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Pay Me!

In the article, Pay Me!, the author Randy B. Hecht discusses ways to increase the
efficiency of collections. The ultimate goal is to get the customer to prioritize your company’s bill (Hecht, 2009). In today’s post-recession era, maintaining cash flow is imperative. It is completely normal to have desperation in your voice during collection calls (Hecht, 2009). However, the author suggests not letting emotions trump the
need to be paid (Hecht, 2009). Having had experience with collection calls, I have found kind assertiveness yields the best results in getting invoices paid. If the customer refuses
to pay the debt, then they are not a good customer it would be financially advantageous to cut ties (Hecht, 2009). Nevertheless, the delay in payment may be due to an inefficient billing system or not sending out invoices in a timely manner (Hecht, 2009).

Fixing Cash Flow Problems

In the article, Mystery Solved: How to Fix Cash-Flow Problems, the author Norm Brodsky discusses the need to understand and practice the ba
sic business knowledge that helps to pinpoint cash flow issues (Brodsky, 2009). He suggests the basics are; accounts receivables, surplus inventory, bad debt, overhead and gross margins (Brodsky, 2009). The author recommends analyzing each customer’s account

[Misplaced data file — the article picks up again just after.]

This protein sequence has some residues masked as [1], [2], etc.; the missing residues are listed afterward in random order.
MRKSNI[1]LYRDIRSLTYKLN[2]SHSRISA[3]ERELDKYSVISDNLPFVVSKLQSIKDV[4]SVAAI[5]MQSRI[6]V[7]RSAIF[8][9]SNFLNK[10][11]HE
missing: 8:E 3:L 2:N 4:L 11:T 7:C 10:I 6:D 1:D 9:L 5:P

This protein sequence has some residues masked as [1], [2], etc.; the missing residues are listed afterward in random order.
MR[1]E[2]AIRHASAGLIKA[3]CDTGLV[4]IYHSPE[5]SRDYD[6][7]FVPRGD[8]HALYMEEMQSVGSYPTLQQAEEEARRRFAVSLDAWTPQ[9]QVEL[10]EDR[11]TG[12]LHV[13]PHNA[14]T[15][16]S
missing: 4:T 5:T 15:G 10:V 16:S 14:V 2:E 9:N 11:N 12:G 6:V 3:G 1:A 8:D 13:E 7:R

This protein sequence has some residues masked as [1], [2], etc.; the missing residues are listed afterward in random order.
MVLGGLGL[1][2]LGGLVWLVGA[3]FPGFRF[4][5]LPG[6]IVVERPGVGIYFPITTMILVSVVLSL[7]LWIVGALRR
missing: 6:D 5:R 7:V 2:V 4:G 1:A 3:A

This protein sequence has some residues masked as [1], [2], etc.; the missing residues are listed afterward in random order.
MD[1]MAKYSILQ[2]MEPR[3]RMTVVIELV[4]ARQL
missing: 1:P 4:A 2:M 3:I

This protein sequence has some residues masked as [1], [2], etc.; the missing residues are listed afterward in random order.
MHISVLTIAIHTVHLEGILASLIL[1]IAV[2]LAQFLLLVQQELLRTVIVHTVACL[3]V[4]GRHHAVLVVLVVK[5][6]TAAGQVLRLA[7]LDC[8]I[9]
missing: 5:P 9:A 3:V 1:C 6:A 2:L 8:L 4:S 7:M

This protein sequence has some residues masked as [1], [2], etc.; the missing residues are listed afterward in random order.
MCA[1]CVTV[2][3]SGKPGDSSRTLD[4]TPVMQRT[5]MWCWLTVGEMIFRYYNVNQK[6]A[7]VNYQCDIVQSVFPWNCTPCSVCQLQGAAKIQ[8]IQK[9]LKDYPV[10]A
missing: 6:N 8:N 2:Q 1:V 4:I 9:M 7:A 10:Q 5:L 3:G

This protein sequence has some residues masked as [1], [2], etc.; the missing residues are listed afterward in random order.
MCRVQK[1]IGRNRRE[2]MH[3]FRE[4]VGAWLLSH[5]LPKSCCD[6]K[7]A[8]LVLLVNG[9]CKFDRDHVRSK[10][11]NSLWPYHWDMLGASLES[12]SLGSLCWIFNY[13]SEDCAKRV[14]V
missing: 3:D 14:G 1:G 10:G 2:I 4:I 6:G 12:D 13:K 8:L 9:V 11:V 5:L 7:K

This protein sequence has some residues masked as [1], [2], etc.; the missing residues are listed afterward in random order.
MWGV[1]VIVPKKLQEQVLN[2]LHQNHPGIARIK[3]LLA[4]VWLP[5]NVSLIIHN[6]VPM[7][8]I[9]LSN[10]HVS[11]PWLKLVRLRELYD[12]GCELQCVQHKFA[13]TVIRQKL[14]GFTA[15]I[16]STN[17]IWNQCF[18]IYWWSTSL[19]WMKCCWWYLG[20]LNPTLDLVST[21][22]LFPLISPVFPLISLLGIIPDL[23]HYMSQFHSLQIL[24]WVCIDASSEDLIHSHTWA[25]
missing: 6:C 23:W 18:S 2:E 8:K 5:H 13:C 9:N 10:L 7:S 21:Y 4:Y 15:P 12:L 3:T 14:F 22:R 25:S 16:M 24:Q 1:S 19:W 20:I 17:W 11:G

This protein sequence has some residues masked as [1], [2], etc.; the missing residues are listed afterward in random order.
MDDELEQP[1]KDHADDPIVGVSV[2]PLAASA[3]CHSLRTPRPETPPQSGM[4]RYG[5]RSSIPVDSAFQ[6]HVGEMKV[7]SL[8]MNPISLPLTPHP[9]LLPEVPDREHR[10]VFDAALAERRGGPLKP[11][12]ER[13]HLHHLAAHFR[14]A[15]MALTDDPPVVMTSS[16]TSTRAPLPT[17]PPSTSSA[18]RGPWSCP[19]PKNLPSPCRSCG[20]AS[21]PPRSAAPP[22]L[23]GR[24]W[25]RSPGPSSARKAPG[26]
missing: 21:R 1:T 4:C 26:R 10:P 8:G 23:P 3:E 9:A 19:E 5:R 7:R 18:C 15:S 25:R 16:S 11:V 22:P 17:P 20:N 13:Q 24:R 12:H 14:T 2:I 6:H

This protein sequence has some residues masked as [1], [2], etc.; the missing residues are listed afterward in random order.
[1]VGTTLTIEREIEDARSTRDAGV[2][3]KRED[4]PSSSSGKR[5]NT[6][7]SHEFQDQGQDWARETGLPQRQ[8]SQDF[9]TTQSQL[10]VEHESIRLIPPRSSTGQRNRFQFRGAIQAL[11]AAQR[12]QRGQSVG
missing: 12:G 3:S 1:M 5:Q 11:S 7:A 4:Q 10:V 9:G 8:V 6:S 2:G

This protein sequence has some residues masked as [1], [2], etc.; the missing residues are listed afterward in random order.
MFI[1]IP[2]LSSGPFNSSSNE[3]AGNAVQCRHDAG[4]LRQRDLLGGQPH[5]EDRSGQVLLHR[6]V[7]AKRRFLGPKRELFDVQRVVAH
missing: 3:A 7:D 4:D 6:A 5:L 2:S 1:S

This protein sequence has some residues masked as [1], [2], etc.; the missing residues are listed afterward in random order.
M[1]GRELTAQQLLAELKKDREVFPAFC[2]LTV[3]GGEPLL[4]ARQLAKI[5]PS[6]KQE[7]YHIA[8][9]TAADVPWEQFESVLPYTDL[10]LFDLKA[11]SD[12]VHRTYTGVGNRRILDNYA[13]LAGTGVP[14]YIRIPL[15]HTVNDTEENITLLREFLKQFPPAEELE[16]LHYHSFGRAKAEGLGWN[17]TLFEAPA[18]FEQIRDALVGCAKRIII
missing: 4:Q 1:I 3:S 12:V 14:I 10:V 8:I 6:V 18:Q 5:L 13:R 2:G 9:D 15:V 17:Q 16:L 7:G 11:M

to ensure there is room for profit. If a customer is costing money, rather than making the business money, then there needs
to be a renegotiation of price. If the customer fights the renegotiation, it would be better to drop the customer than to go out of business in the near future. If a customer does not make the business money, it just does not make business sense.

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How Your Business Can Get Bigger by Acting Smaller

In the article, The Bigness of Smallness: How Businesses Can Get Bigger by Acting Smaller, the author John Moore lists five rules for a company to get bigger by acting smaller (Moore, 2007). Moore’s rules are: be the best, not the biggest, love your business, passion attracts passion, treat your employees as family, and redefine success (Moore, 2007). With being the best, not the biggest, the author suggests the foundation of the business needs to be nearly perfect before any substantial growth can occur (Moore, 2007). Moore’s second, third, and fourth rules are direct reflections of the business owner’s personality. If the owner loves the business, displays passion and treats employees as family, the business entity will reflect those morals (Moore, 2007). Due to the Pygmalion Effect, followers will want to emulate the charismatic leader, creating a friendly atmosphere that appeals to customers.

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